The Farmhouse

Barns

On a visit back to my hometown, I decided it was time to go find the old 2-story farmhouse that I recall many memories from my early years. And since we only lived there a short time, I find it particularly surprising that I have so many memories of this old wooden house on the outskirts of town.

This adventure to find my old house started about 2 years after I got sober. I had entered into another brief stint with my ex, and we had just had another one of our explosive fights. One cold afternoon in November, we argued in his house as we had always done, and instead of turning around and walking away from a situation that I never should have been in, I turned into a bawling 5-year-old again, unable to control my crying. The unfolding of these events came as a shock to me, not because I was immune to inconsolable crying when we fought, but this time was supposed to be different in the fact that I thought that I was “better”. Despite the fact that these events were pretty typical for our arguments, I thought that after so much time and work on my part that I had grown immune to turning into a puddle of tears when we argued. Later that day, when asked by a close friend to identify a moment in time in which I felt the exact same, I pulled a particular memory out of my assortment of hat tricks. Imagine the surprise I felt after realizing the connection, or lack thereof, between my ex-boyfriend and a childhood memory.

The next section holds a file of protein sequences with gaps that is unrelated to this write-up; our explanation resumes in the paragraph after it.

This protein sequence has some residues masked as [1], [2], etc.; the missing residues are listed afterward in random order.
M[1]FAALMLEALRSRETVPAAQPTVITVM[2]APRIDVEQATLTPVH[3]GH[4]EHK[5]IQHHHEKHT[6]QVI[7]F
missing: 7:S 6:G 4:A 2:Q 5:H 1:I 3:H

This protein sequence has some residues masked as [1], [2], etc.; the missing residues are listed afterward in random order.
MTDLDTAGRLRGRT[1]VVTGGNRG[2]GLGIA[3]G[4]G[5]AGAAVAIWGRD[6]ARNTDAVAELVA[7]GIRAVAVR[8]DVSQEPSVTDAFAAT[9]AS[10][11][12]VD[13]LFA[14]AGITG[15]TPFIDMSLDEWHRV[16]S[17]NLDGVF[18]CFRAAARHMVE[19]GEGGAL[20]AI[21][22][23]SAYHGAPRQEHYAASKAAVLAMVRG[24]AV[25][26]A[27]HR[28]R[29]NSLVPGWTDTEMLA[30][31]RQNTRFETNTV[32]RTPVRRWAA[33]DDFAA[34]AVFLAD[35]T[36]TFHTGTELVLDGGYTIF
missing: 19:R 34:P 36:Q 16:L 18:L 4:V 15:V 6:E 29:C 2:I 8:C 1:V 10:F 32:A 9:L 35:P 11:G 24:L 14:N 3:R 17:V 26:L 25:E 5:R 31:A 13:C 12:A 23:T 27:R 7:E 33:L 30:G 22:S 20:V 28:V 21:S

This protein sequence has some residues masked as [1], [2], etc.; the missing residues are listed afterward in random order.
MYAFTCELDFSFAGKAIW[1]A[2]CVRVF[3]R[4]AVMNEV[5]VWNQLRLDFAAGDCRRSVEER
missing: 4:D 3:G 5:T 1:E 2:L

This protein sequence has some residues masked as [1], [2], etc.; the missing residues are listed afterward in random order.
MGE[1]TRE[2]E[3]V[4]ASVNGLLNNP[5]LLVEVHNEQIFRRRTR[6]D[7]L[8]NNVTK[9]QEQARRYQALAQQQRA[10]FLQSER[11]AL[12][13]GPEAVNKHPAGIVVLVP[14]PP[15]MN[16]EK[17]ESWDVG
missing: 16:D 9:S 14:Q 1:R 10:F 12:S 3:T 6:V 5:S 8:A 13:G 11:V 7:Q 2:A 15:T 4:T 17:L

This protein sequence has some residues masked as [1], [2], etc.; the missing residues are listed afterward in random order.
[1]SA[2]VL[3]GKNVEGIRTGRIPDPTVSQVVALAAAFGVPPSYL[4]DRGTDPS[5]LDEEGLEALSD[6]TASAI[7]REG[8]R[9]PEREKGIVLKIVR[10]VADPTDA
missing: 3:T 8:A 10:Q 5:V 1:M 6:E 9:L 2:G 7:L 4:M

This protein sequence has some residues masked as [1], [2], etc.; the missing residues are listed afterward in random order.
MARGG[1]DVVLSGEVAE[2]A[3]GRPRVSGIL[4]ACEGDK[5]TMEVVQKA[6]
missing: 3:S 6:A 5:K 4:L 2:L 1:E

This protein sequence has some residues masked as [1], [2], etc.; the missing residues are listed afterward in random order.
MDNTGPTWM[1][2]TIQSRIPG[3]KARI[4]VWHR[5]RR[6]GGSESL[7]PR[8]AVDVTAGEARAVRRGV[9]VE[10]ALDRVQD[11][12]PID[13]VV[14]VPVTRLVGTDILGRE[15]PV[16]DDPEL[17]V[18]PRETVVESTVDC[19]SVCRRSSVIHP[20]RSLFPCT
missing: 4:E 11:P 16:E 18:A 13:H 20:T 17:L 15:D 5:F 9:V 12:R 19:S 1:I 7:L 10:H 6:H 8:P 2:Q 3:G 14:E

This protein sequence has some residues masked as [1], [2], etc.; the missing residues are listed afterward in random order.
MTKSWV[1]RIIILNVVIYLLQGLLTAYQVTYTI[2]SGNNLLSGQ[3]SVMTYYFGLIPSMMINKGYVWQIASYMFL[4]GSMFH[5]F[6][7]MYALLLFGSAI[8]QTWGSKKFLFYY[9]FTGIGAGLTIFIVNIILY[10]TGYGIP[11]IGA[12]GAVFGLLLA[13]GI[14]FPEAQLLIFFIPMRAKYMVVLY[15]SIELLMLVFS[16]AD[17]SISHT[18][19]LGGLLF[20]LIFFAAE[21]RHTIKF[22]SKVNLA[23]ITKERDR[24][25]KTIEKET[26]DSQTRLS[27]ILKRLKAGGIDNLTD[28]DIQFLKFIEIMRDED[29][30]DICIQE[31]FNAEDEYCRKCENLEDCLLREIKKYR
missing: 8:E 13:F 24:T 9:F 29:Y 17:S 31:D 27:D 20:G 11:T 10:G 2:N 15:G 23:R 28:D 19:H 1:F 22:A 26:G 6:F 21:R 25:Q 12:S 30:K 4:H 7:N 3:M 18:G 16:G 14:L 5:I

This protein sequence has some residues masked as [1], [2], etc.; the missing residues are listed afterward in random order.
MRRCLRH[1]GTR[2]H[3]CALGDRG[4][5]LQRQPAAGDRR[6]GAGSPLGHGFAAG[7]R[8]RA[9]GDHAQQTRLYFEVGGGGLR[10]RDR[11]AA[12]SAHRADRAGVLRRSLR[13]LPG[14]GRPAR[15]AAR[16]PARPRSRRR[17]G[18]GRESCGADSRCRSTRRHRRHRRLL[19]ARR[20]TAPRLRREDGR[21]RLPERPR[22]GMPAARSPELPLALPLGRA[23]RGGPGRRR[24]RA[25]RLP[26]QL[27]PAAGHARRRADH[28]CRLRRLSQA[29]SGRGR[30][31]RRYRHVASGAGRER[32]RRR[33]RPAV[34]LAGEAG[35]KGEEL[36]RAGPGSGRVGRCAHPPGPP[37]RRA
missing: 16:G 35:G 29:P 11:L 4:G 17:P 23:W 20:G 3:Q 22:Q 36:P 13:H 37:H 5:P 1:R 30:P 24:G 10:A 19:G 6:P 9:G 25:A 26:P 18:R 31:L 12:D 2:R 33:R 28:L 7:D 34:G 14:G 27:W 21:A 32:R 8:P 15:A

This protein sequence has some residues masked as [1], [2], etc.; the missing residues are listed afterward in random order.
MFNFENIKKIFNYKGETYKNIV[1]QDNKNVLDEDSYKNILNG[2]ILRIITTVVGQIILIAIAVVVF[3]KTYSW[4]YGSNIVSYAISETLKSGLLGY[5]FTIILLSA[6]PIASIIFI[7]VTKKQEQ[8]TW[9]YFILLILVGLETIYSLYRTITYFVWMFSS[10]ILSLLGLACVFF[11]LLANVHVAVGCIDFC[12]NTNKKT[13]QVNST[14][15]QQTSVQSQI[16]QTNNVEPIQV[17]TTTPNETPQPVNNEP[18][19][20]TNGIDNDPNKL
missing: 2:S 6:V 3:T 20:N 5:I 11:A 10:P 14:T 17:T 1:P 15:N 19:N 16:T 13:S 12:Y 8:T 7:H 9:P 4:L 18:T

The memory itself, painful and scary, was formed when I lived in the old farmhouse. In those days, it was still pretty common to find kids playing in the streets and wondering around the neighborhood unsupervised. It was 1982, a time when the kidnapping and murder of Adam Walsh had just occurred but had not gotten national attention yet. Those days still had some sanctity of safeness to them, people still left their doors unlocked, and I still ran around the neighborhood at the tender age of 5.

One evening I wondered across the street to find a little girl that I had played with the day before. I meekly knocked on the front door of my neighbor’s house and asked for my friend. Instead of my sweet girlfriend, I found her bully of an older sister. The nice sister was gone. Despite our age gap, the older sister told me she wanted to play airplanes and asked me to stay. Confusion slowly seeped in as she led me into their yard, which was full of clutter and abandoned pieces of equipment. Looking back, I wonder if it was some sort of salvage yard, but that question would go unanswered, at least for the time being. She took me into a very small abandoned airplane that was big enough for the two of us to crawl into and face each other. We had to sit down in order for our heads to not hit the roof; it was cramped and only big enough for small children. She began quizzing me about the previous day. Why had I played with her sister? What had we played? What toys did we play with? The little girl in me could not understand her dishonesty in luring me away from the safety of the house. I felt trapped and overwhelmed. I cried and begged her to stop, “Let me go!” I begged. She forced me to stay and yelled at me and pulled my hair and ears. She said I was not going anywhere until she was done with me. I begged, pleaded, and tears poured from my tender eyes; silently I wondered why no one had started searching for me yet. Did they know I had left; were they mad at me for leaving? Would they know where to look for me?